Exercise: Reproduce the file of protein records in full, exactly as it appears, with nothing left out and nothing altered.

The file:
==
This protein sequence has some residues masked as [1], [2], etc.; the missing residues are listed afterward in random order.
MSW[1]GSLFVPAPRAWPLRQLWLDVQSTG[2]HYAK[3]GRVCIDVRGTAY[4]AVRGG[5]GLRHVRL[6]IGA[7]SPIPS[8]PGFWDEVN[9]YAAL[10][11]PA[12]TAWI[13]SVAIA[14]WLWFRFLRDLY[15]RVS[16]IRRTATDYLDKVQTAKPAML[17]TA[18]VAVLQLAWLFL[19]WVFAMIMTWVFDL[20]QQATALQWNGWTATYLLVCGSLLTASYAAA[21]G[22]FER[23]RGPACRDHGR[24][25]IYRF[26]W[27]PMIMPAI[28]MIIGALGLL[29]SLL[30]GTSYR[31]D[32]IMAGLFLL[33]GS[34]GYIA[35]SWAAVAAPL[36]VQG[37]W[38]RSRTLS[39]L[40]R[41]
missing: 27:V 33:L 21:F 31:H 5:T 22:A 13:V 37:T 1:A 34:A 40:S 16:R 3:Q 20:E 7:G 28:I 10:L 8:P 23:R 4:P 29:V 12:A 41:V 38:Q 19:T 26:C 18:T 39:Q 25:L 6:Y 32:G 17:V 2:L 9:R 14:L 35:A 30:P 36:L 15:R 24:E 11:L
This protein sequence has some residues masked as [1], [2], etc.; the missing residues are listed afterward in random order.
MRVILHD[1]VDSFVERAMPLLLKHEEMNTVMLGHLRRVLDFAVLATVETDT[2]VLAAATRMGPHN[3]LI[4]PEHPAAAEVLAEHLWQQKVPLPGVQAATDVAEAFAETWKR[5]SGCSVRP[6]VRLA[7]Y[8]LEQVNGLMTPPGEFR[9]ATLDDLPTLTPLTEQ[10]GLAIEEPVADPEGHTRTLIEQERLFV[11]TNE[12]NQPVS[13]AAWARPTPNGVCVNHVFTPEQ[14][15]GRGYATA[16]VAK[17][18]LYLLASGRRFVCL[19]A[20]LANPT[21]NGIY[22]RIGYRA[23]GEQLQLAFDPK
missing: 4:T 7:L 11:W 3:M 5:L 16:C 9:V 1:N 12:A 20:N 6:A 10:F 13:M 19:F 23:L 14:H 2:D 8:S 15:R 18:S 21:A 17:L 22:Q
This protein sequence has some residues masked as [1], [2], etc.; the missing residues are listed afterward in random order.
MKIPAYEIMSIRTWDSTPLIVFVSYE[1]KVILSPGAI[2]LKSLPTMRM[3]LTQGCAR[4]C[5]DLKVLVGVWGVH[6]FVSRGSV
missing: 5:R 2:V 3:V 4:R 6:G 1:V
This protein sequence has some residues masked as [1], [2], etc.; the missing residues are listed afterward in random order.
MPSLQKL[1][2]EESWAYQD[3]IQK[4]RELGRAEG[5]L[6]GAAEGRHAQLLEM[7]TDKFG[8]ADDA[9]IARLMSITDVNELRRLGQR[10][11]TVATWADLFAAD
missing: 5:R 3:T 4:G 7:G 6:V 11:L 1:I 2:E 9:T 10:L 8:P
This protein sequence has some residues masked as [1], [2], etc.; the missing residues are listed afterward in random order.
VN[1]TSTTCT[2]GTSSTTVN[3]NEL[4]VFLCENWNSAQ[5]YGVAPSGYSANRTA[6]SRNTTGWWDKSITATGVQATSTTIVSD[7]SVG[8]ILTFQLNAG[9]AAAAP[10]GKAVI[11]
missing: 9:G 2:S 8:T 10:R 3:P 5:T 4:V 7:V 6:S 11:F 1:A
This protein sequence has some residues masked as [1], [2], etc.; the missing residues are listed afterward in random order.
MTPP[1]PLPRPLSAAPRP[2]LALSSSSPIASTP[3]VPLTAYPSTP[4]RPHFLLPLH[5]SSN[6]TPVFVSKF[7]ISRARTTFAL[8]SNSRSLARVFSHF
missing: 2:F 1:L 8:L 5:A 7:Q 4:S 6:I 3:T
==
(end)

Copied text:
This protein sequence has some residues masked as [1], [2], etc.; the missing residues are listed afterward in random order.
MSW[1]GSLFVPAPRAWPLRQLWLDVQSTG[2]HYAK[3]GRVCIDVRGTAY[4]AVRGG[5]GLRHVRL[6]IGA[7]SPIPS[8]PGFWDEVN[9]YAAL[10][11]PA[12]TAWI[13]SVAIA[14]WLWFRFLRDLY[15]RVS[16]IRRTATDYLDKVQTAKPAML[17]TA[18]VAVLQLAWLFL[19]WVFAMIMTWVFDL[20]QQATALQWNGWTATYLLVCGSLLTASYAAA[21]G[22]FER[23]RGPACRDHGR[24][25]IYRF[26]W[27]PMIMPAI[28]MIIGALGLL[29]SLL[30]GTSYR[31]D[32]IMAGLFLL[33]GS[34]GYIA[35]SWAAVAAPL[36]VQG[37]W[38]RSRTLS[39]L[40]R[41]
missing: 27:V 33:L 21:F 31:H 5:T 22:A 13:V 37:T 1:A 34:A 40:S 16:R 3:Q 20:E 7:G 28:I 10:L 8:P 23:R 4:P 29:V 12:A 41:V 38:Q 19:T 26:C 18:T 39:Q 25:L 6:Y 32:G 17:V 2:L 9:R 14:L 35:A 30:P 36:L 15:R 24:E 11:L
This protein sequence has some residues masked as [1], [2], etc.; the missing residues are listed afterward in random order.
MRVILHD[1]VDSFVERAMPLLLKHEEMNTVMLGHLRRVLDFAVLATVETDT[2]VLAAATRMGPHN[3]LI[4]PEHPAAAEVLAEHLWQQKVPLPGVQAATDVAEAFAETWKR[5]SGCSVRP[6]VRLA[7]Y[8]LEQVNGLMTPPGEFR[9]ATLDDLPTLTPLTEQ[10]GLAIEEPVADPEGHTRTLIEQERLFV[11]TNE[12]NQPVS[13]AAWARPTPNGVCVNHVFTPEQ[14][15]GRGYATA[16]VAK[17][18]LYLLASGRRFVCL[19]A[20]LANPT[21]NGIY[22]RIGYRA[23]GEQLQLAFDPK
missing: 4:T 7:L 11:W 3:M 5:L 16:C 9:V 1:N 12:A 20:N 6:A 10:F 13:M 19:F 23:L 14:H 2:D 8:S 15:R 18:S 21:A 17:L 22:Q
This protein sequence has some residues masked as [1], [2], etc.; the missing residues are listed afterward in random order.
MKIPAYEIMSIRTWDSTPLIVFVSYE[1]KVILSPGAI[2]LKSLPTMRM[3]LTQGCAR[4]C[5]DLKVLVGVWGVH[6]FVSRGSV
missing: 5:R 2:V 3:V 4:R 6:G 1:V
This protein sequence has some residues masked as [1], [2], etc.; the missing residues are listed afterward in random order.
MPSLQKL[1][2]EESWAYQD[3]IQK[4]RELGRAEG[5]L[6]GAAEGRHAQLLEM[7]TDKFG[8]ADDA[9]IARLMSITDVNELRRLGQR[10][11]TVATWADLFAAD
missing: 5:R 3:T 4:G 7:G 6:V 11:L 1:I 2:E 9:T 10:L 8:P
This protein sequence has some residues masked as [1], [2], etc.; the missing residues are listed afterward in random order.
VN[1]TSTTCT[2]GTSSTTVN[3]NEL[4]VFLCENWNSAQ[5]YGVAPSGYSANRTA[6]SRNTTGWWDKSITATGVQATSTTIVSD[7]SVG[8]ILTFQLNAG[9]AAAAP[10]GKAVI[11]
missing: 9:G 2:S 8:T 10:R 3:P 5:T 4:V 7:V 6:S 11:F 1:A
This protein sequence has some residues masked as [1], [2], etc.; the missing residues are listed afterward in random order.
MTPP[1]PLPRPLSAAPRP[2]LALSSSSPIASTP[3]VPLTAYPSTP[4]RPHFLLPLH[5]SSN[6]TPVFVSKF[7]ISRARTTFAL[8]SNSRSLARVFSHF
missing: 2:F 1:L 8:L 5:A 7:Q 4:S 6:I 3:T